Ponadczasowe Ferrari 250 GTO jest bez wątpienia jednym z najwspanialszych i z całą pewnością – najdrożej sprzedanym klasykiem na świecie. Zbudowane w zaledwie 39 egzemplarzach, za każdym razem gdy pojawia się na aukcji budzi mrowienie u fascynatów na całym świecie. Wystawione na licytację w Goodwood zachwyca w każdym calu, choć jest tylko… repliką. Nadwozie o numerze ‘4087 GT’ wyjechało z fabryki jako model Ferrari 250 GTE 2+2 w 1962 roku, a swoje nowe życie otrzymało w firmie karoseryjnej Carrozzeria Allegretti w 1978 roku. Dziś daje możliwość poznania największej motoryzacyjnej legendy za kilka procent jej wartości. Oczekiwana cena – około 2,3-2,9 mln PLN.
1962 FERRARI 250 GTO RE-CREATION
Coachwork by Carrozzeria Allegretti Chassis no. 4087GT
£400,000 – 500,000
PLN 2.3 million – 2.9 million
GOODWOOD 73RD MEMBERS’ MEETING
21 Mar 2015 14:00 GMT
1962 Ferrari 250 GTO Re-creation
Coachwork by Carrozzeria Allegretti
Chassis no. 4087GT
‘It was the ultimate expression of a front-engined Ferrari, a jewel in the history of the motor car and as timeless as a Botticelli.’ Lehbrink & Schlegelmilch, ‘Ferrari’.
The most iconic Ferrari Gran Turismo of all time, the World Championship-winning 250 GTO needs little introduction. Developed specifically to compete in the FIA GT Championship, the 250 GTO (the initials stand for Gran Turismo Omologato) duly captured the manufacturer’s title for Ferrari in 1962, 1963 and 1964.
Ferrari’s policy of building a single, dual-purpose race/road model did not survive long into the 1960s, the diverging requirements of the two markets necessitating greater specialisation in the form of the competition-only 250 GTO and 250 GT Lusso Gran Turismo. Built on a short-wheelbase (240cm) chassis, the 250 GTO was designed initially by a small team headed by Giotto Bizzarrini, and completed by Mauro Forghieri after Bizzarrini and a number of his colleagues had been fired. A relatively conservative design, the GTO drew heavily on experience gained racing the 250 GT SWB, using a similar, oval tube chassis that was lighter, stiffer and lower than before. There was wishbone-type independent suspension at the front and a live axle at the rear located by a Watts linkage, while disc brakes were fitted to all four wheels. Powering the GTO was the latest development of Gioacchino Colombo’s light and compact 3.0-litre V12, as used in the 250 Testarossa. Breathing through six twin-choke Weber 38DCN carburettors, the two-cam, all-aluminium unit produced between 280 and 300bhp. The gearbox was a new five-speed unit incorporating Porsche-type synchromesh.
Following Bizzarrini’s departure, Enzo Ferrari brought in one of his long-tem collaborators, coachbuilder Sergio Scaglietti, to finalise the body design. Scaglietti simplified the design he had inherited and altered it to meet the FIA’s new requirements regarding windscreen dimensions, completing his work (on chassis number ‘3223 GT’) on 5th December 1961. After Belgian drive Willy Mairesse had wrecked the prototype during testing, Forghieri made significant changes aimed at increasing stability: fitting the aforementioned Watts linkage to the rear axle, stiffening the suspension springs and adding a small spoiler at the tail. These changes did the trick, and when the 250 GTO made its competition debut at the Sebring 12 Hours race in March 1962, hopes were high. Driven by reigning Formula 1 World Champion Phil Hill and endurance-racing specialist Olivier Gendebien, ‘3387 GT’ finished 2nd overall, beaten only by the Ferrari 250 Testarossa of Jo Bonnier and Lucien Bianchi. The 250 GTO would go on to win three World Championships over the course of the next three years.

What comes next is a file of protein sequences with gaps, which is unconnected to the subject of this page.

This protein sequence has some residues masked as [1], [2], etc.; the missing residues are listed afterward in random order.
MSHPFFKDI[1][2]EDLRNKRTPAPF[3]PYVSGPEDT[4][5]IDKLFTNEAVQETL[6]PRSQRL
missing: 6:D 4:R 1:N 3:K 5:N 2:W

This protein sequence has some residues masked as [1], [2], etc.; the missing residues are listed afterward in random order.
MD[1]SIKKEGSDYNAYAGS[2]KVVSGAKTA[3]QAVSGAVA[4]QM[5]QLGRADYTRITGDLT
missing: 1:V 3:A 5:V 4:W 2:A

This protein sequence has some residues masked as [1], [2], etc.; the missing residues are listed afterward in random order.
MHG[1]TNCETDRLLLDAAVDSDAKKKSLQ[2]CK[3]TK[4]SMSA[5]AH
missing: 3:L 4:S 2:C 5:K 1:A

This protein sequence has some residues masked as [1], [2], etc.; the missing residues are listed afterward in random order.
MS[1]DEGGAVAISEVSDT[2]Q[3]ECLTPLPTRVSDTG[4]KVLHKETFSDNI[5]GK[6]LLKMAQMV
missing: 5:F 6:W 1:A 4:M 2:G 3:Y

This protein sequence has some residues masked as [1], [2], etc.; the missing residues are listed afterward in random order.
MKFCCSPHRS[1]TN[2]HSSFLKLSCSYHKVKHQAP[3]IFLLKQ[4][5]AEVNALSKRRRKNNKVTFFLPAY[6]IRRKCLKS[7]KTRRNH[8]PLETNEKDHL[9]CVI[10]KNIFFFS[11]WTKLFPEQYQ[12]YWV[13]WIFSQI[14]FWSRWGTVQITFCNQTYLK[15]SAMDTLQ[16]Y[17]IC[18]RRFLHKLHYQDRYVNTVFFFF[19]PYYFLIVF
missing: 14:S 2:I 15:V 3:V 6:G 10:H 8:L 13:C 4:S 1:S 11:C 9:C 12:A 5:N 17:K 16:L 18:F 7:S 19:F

Ferrari made only 39 250 GTOs, which were used almost exclusively for racing. Nevertheless, and despite being a state-of-the-art GT racer, the GTO was tractable enough to be used on the road, which in part explains its enduring charm: unlike any competition Ferrari since, it was a practical Grand Tourer, albeit one lacking in the creature comforts usually associated with the latter.
As is the case with rare sports-racing exotica, the growth of the historic motor sports scene in more recent times has seen demand greatly exceed supply, leading to the creation of replicas such as that offered here. Most often the donor car would be a Ferrari 250 GTE 2+2, which is how chassis number ‘4087 GT’ began life in 1962. Sold new in Italy, the car was re-bodied in 1978 by Carrozzeria Allegretti in Modena, emerging as a 250 GTO Replica. In 1990 it was sold through Swiss dealer Touring Garage AG (Peter Rau) of Oberweningen near Zurich to an unknown buyer. The Ferrari was later owned by a Mr Willner in Switzerland, who kept it until July 2014 when his collection was dispersed, the majority being sold at auction.
Since its acquisition by the current vendor in July 2014, ‘4087 GT’ has benefited from the expert attention of GTO Engineering of Hare Hatch, Berkshire, who have rebuilt the carburettors, fitted a new Facet fuel pump and thoroughly overhauled the braking system, while the car also benefits from a new set of Michelin tyres (see bills on file). A convincing evocation of one of the world’s most desirable cars, this beautiful 250 GTO re-creation is offered at a mere fraction of the price of an original.